Crusaders of the Lost Idols

  • Graphics & Sound
  • User interface
  • Replay Value
  • Gameplay
  • User support


Now available on Android - Size 45MB - Requires Android 4.1 and up


Crusaders of the Lost Idols. The clicker genre has made huge strides on mobile this year. We’ve seen plenty of games that have played around with the fundamentals of it, changing things up to entice players who might have been put off by the simplicity of the first generation — and Crusaders of the Lost Idols does exactly that. There’s meat on its clicky bones, but it still remains a staunchly casual experience all the same — and it’s the sort of casual experience that casual detractors aren’t going to be able to find much wrong with. This is an entertaining idler that keeps you interested with new spells, new characters and new formations. And if any of that sounds interesting to you you should probably pick it up and give it a go.

Crusaders of the Lost Idols

Crusaders of the Lost Idols

Crusaders of the Lost Idols

The game sees you controlling a ten-strong army of little warriors. Most of them do damage automatically, although your starting character needs you to tap to smash monsters in the face. Every monster you kill chucks a bunch of coins at you. You can spend these coins on new characters or toughening up the ones you’ve already got. The tougher your characters get, the more damage they do. The more damage they do, the more monsters you can kill. It’s a deliciously simple compulsion loop.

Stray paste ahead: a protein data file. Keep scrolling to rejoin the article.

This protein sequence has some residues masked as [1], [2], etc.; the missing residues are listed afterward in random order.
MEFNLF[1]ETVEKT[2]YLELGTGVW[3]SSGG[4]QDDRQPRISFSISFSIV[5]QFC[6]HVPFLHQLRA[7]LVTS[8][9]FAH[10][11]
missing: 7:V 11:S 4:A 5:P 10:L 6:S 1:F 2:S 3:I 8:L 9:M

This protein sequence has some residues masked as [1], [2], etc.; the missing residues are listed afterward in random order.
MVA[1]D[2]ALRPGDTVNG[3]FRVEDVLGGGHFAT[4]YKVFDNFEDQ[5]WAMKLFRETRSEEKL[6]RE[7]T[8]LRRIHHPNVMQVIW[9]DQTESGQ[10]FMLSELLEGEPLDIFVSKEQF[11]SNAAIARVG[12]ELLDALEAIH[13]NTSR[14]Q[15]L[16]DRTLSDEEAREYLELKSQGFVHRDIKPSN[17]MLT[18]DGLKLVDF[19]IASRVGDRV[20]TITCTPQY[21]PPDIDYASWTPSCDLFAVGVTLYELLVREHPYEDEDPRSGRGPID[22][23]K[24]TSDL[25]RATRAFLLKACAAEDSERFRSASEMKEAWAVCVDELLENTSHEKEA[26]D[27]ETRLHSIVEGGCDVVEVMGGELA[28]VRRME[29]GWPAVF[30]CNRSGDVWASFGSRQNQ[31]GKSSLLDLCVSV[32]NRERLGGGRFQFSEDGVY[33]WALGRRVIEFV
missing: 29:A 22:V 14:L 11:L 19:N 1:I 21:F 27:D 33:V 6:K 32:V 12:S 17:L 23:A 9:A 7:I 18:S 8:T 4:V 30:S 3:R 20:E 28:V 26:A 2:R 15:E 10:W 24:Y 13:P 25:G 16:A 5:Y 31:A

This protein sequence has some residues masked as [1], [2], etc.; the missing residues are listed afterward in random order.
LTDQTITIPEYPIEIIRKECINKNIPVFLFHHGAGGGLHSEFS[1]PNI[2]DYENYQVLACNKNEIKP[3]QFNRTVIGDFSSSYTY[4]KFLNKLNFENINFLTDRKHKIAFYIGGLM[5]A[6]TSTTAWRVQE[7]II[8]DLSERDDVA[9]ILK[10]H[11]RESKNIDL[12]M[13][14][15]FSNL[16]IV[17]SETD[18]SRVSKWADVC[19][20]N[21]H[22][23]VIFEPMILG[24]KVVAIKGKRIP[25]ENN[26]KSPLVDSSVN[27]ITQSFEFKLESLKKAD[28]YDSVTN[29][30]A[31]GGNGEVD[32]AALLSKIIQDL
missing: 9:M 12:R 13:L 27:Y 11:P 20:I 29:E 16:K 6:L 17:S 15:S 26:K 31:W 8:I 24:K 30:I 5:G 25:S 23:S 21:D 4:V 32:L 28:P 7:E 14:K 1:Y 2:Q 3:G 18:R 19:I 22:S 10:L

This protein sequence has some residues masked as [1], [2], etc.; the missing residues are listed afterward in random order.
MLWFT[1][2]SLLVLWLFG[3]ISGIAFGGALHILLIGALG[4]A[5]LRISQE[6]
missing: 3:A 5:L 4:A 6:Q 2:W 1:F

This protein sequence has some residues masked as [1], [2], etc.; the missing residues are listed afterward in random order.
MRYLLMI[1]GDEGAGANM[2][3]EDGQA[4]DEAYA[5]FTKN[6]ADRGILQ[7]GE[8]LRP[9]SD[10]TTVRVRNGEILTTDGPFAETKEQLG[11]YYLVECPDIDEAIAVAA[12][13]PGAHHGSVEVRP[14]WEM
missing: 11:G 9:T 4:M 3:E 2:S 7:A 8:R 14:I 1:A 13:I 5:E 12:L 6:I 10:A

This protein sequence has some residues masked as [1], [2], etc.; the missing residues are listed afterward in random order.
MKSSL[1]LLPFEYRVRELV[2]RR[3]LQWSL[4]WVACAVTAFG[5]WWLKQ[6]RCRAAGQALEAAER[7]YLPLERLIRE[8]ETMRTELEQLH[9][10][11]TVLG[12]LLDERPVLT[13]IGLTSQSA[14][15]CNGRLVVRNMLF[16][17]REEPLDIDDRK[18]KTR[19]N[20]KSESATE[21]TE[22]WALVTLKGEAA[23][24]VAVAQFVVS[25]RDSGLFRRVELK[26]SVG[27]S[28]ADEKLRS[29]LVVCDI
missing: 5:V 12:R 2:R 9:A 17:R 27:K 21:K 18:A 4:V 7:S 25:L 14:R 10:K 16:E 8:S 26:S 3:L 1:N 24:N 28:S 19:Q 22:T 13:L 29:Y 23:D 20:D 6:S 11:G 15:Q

And the game continues when you’re not looking at it. Leave it alone for a few hours and when you’ll come back you’ll find you’ve gained a ridiculous amount of money. Buy some new characters, figure out what they do, and then wander off to do something else again while the cycle repeats in your absence.

There’s a sort of story going on here, but it’s really just window dressing and a series of jokes. It’s nice that it’s there, and it adds to the world that the game tries to build. Presentation-wise it’s decidedly simple, but endearing at the same time.

But don’t think this is a game without complexity. There are layers of tactics if you’re willing to look into them. They’re not exactly essential, and you can win with brute force and waiting. But each character you collect has a set of special moves, and you can change their effectiveness by moving them around in your formation. There are boss fights, different challenges to complete, and plenty of characters to collect. You can give them equipment too to change the DPS they deliver, or change some of their other attributes. Essentially it’s a very, very lite RPG.

But it pulls it off well. It’s the sort of game that almost encourages you not to play it, so that when you do eventually pick it back up you can spend everything you’ve earned and progress quickly through a bunch of levels. It’s fun at the same time though, and while it’s open about the amount of grind you might need when you get to the later levels, it’s a grind that (thankfully) you don’t really have to do anything about.

This isn’t a huge step forward for the genre, but what it manages to do is make something incredibly accessible more palatable to those who prefer a challenge. And that’s no mean feat. I’m already deep enough into the game that new characters are costing in the trillions to buy, but I still want to see what comes next, and how I can tweak my little band of crusaders to best combat it.

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